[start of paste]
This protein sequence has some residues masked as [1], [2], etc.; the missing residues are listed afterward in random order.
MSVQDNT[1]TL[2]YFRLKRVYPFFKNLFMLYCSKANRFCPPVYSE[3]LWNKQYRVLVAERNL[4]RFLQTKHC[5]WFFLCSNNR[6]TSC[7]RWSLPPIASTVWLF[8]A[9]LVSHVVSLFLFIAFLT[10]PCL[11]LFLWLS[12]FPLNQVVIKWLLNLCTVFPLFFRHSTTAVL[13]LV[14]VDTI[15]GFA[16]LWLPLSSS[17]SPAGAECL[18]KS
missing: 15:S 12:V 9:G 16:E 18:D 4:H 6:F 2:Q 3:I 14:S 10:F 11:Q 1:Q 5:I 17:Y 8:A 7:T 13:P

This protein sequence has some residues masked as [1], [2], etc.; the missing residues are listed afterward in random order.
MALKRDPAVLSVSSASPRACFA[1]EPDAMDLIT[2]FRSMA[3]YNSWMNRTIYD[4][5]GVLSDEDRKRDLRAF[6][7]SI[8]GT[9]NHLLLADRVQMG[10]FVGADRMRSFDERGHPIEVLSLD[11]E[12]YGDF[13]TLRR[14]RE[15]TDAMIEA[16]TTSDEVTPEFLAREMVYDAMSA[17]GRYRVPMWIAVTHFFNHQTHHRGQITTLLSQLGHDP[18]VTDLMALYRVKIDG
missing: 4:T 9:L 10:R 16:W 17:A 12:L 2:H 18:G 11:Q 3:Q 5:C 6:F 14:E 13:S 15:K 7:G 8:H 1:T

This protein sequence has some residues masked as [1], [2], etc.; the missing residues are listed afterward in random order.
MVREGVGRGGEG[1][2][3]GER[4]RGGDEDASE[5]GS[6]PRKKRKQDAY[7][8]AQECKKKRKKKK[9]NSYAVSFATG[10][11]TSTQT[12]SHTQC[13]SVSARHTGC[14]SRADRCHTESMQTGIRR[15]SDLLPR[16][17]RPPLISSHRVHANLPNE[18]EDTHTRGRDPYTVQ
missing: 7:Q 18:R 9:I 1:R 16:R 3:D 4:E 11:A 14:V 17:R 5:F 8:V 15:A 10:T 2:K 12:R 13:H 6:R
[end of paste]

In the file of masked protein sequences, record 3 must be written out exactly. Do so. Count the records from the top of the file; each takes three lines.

This protein sequence has some residues masked as [1], [2], etc.; the missing residues are listed afterward in random order.
MVREGVGRGGEG[1][2][3]GER[4]RGGDEDASE[5]GS[6]PRKKRKQDAY[7][8]AQECKKKRKKKK[9]NSYAVSFATG[10][11]TSTQT[12]SHTQC[13]SVSARHTGC[14]SRADRCHTESMQTGIRR[15]SDLLPR[16][17]RPPLISSHRVHANLPNE[18]EDTHTRGRDPYTVQ
missing: 7:Q 18:R 9:I 1:R 16:R 3:D 4:E 11:A 14:V 17:R 5:F 8:V 15:A 10:T 2:K 12:R 13:H 6:R